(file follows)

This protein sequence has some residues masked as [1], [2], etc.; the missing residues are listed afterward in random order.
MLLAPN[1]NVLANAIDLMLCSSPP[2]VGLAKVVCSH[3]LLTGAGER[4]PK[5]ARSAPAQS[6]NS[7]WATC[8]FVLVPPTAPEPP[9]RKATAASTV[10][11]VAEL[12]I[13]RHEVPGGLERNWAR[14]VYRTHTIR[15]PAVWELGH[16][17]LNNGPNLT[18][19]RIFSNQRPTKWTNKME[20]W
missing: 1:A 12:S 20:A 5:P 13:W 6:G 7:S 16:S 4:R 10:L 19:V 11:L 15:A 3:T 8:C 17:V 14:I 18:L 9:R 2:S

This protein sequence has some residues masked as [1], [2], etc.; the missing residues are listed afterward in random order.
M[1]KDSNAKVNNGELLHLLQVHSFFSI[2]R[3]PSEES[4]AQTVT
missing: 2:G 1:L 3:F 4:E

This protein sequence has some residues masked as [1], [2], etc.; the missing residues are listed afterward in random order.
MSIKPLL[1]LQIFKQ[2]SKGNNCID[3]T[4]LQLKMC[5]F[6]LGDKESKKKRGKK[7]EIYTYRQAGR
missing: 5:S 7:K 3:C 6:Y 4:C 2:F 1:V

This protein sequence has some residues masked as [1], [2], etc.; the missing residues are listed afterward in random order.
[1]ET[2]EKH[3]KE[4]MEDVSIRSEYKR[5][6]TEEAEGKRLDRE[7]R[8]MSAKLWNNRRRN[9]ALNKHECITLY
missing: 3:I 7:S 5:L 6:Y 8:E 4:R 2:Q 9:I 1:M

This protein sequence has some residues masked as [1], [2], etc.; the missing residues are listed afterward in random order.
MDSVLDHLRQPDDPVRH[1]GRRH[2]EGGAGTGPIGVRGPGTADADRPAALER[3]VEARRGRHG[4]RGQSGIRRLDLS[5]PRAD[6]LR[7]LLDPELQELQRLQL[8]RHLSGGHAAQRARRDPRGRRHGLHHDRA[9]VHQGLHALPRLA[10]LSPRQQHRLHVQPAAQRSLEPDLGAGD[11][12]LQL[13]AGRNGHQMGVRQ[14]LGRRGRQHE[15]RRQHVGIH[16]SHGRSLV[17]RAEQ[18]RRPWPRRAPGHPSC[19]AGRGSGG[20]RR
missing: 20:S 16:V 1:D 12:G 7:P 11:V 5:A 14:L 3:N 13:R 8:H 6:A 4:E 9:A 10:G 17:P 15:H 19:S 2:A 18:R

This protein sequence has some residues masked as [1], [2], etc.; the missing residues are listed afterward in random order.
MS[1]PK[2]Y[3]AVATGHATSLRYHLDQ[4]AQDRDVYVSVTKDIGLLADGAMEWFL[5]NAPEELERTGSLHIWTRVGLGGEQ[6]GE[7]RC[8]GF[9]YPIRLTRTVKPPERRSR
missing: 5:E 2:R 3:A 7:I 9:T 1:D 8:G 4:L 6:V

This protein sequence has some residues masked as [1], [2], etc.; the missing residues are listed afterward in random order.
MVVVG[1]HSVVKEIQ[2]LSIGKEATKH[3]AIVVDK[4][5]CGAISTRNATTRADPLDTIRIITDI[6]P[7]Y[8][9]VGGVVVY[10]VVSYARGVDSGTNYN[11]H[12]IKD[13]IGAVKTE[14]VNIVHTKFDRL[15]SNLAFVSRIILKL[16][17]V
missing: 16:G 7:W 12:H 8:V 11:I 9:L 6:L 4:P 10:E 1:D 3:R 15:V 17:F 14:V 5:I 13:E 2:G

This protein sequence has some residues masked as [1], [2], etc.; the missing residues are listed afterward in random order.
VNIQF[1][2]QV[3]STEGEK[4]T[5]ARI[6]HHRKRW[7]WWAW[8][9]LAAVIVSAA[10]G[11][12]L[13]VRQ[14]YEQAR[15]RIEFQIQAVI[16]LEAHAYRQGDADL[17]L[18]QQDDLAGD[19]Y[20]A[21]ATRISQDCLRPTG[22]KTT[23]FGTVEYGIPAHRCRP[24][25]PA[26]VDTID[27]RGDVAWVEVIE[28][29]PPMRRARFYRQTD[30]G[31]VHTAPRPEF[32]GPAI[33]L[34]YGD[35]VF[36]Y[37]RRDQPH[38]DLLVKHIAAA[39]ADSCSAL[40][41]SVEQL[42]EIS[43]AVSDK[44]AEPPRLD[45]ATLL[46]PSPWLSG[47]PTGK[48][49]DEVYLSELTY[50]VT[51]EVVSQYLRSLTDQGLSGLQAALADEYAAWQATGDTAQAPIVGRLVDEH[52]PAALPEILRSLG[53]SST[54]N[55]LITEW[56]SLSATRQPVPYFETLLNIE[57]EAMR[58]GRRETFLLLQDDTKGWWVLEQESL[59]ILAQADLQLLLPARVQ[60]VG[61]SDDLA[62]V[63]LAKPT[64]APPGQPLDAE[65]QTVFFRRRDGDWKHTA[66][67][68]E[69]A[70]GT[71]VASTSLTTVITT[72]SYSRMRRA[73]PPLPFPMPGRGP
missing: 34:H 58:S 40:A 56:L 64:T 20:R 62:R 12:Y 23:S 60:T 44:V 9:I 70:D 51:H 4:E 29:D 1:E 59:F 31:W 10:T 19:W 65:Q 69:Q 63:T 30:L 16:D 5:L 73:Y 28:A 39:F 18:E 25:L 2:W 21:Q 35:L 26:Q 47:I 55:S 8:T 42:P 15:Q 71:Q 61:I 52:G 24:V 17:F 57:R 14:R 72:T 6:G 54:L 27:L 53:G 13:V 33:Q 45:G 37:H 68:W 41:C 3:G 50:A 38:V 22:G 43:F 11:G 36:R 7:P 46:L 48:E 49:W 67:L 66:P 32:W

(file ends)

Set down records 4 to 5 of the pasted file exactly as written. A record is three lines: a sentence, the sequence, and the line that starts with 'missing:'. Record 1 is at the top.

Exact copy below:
This protein sequence has some residues masked as [1], [2], etc.; the missing residues are listed afterward in random order.
[1]ET[2]EKH[3]KE[4]MEDVSIRSEYKR[5][6]TEEAEGKRLDRE[7]R[8]MSAKLWNNRRRN[9]ALNKHECITLY
missing: 3:I 7:S 5:L 6:Y 8:E 4:R 2:Q 9:I 1:M

This protein sequence has some residues masked as [1], [2], etc.; the missing residues are listed afterward in random order.
MDSVLDHLRQPDDPVRH[1]GRRH[2]EGGAGTGPIGVRGPGTADADRPAALER[3]VEARRGRHG[4]RGQSGIRRLDLS[5]PRAD[6]LR[7]LLDPELQELQRLQL[8]RHLSGGHAAQRARRDPRGRRHGLHHDRA[9]VHQGLHALPRLA[10]LSPRQQHRLHVQPAAQRSLEPDLGAGD[11][12]LQL[13]AGRNGHQMGVRQ[14]LGRRGRQHE[15]RRQHVGIH[16]SHGRSLV[17]RAEQ[18]RRPWPRRAPGHPSC[19]AGRGSGG[20]RR
missing: 20:S 16:V 1:D 12:G 7:P 11:V 5:A 14:L 3:N 13:R 8:H 6:A 4:E 9:A 10:G 17:P 15:H 19:S 2:A 18:R